Keratoconus

Keratoconus arises because of weakness in the layers of the cornea that leads to progressive thinning of the cornea.  Normal pressure within the eye causes the cornea to progressively bulge into a cone-like shape making it more myopic and inducing astigmatism (think of the cornea becoming shaped more like a rugby ball than a football).  This is noticed as increased blurring of vision and more frequent changes in spectacle prescriptions.  Normal activities such as driving and reading can be difficult to perform.

There are other forms of corneal weakness that can be treated in similar ways to kerataconus.  Examples include Pellucid Marginal Degeneration (PMD) and Corneal Ectasia that may occur after laser refractive surgery.

Keracatonus

Keratoconus normally affects both eyes, although at differing points of onset and rates of progression. In most people keratoconus begins during their teenage years and progresses at varying rates until stabilising in their 30s or 40s.  Keratoconus is normally treated with contact lenses to improve vision.  A proper lens fit is crucial to obtain adequate vision and wearing comfort.   Poorly fitting or outdated contact lenses can be uncomfortable and lead to significant discomfort, corneal abrasions, scarring or infection.

Although keratoconus rarely results in total blindness, 20% of all patients may at some time need to undergo a corneal transplant if the condition is left untreated.  This can be either because of corneal scarring that prevents useful vision, or because of intolerable side effects related to use of contact lenses.

However, corneal transplantation is a major undertaking with a prolonged recovery time.  Although the final result is often favourable in keratoconus, it should be considered a last resort.

Fortunately, there are two new methods to treat keratoconus that are much less invasive than a corneal transplant: INTACS IntraCorneal Rings, and corneal collagen crosslinking (CXL).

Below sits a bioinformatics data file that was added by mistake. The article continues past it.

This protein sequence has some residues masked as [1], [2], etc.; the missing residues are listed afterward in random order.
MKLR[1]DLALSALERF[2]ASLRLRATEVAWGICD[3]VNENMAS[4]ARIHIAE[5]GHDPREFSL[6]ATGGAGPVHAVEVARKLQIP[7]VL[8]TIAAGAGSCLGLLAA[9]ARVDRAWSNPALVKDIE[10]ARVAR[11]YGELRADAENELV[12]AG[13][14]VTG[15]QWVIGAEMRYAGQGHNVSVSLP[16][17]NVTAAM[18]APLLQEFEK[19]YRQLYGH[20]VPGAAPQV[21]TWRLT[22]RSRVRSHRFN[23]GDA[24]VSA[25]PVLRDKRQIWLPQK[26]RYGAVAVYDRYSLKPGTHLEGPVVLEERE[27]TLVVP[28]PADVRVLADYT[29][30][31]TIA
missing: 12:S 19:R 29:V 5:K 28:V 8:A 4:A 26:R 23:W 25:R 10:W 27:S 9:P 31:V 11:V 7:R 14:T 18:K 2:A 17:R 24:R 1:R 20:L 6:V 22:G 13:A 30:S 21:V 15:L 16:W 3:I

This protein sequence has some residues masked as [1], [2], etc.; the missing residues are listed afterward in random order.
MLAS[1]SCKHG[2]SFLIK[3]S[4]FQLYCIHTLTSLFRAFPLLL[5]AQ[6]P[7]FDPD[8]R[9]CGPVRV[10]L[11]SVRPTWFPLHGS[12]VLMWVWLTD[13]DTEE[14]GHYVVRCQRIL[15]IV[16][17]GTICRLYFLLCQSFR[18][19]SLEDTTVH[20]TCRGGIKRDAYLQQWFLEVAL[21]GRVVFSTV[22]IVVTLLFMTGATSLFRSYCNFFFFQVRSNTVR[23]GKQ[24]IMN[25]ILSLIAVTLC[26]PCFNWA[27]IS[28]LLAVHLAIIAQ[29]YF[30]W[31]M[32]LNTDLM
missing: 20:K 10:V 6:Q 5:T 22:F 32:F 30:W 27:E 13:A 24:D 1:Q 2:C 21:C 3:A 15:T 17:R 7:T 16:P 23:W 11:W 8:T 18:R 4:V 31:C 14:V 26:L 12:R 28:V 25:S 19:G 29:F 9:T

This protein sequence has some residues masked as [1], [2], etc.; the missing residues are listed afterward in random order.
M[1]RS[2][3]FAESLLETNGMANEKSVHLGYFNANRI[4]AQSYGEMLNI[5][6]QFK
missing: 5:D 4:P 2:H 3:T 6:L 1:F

Treatment of Keratoconus

Many patients get in touch with us asking for a certain treatment, but it is clear from the following list of treatments for keratoconus that the correct approach depends on many factors.  A full consultation with the consultant will be required to establish the precise clinical need and most appropriate care plan to produce the best outcome.

Treatment of keratoconus is aimed at:

1.Stabilising corneal shape
  • Corneal Collagen Crosslinking (CXL) Read More

When corneal shape is only mildly affected in early keratoconus, and the vision is still good, CXL can halt progressive distortion of the cornea by increasing its strength.

2. Improving vision
  • Glasses and contact lenses

These are the traditional methods for restoring vision.  Where this is

not possible, the interventions described below are successful in a high proportion of patients.

  • Intrastromal Corneal Ring Segments (ICRS) Read More

When corneal shape is more distorted and the vision is reduced, ICRS can re-shape the cornea and restore vision.

When corneal shape is stable, corrected vision is good and there is a desire to reduce dependence on glasses, then ICL phakic lens implantation can provide functional visual rehabilitation.

3.  Combining treatments
  • ICRS + CXL

In some cases there is a need to re-shape the cornea and increase corneal strength.  This produces a normalisation of corneal shape that is long-lasting and stable.

  • Additional ICL thereafter

When the cornea has undergone re-shaping and become stable, ICL implantation can complete the visual rehabilitation by improving functional vision.

In advanced keratoconus with corneal scarring none of the above treatments is applicable.  A corneal transplant, either full- or partial-thickness, can restore corneal clarity and improve vision.